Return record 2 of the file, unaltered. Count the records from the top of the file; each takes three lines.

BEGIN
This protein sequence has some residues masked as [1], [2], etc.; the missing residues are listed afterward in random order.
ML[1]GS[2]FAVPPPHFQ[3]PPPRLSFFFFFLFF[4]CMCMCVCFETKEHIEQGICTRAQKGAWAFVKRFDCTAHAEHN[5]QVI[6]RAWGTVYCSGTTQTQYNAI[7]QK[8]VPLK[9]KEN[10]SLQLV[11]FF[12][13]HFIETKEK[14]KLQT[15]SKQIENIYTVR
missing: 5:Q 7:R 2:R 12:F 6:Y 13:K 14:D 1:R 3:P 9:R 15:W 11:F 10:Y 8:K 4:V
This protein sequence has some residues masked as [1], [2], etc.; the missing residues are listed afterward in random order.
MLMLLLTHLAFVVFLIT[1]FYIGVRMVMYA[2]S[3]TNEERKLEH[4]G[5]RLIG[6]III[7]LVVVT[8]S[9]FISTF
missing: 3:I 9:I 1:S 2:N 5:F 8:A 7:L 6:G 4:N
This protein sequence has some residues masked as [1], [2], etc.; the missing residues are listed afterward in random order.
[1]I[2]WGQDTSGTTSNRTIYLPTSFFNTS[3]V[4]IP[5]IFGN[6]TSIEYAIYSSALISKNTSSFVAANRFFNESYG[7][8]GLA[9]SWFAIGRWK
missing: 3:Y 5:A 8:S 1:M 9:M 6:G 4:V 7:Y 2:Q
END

This protein sequence has some residues masked as [1], [2], etc.; the missing residues are listed afterward in random order.
MLMLLLTHLAFVVFLIT[1]FYIGVRMVMYA[2]S[3]TNEERKLEH[4]G[5]RLIG[6]III[7]LVVVT[8]S[9]FISTF
missing: 3:I 9:I 1:S 2:N 5:F 8:A 7:L 6:G 4:N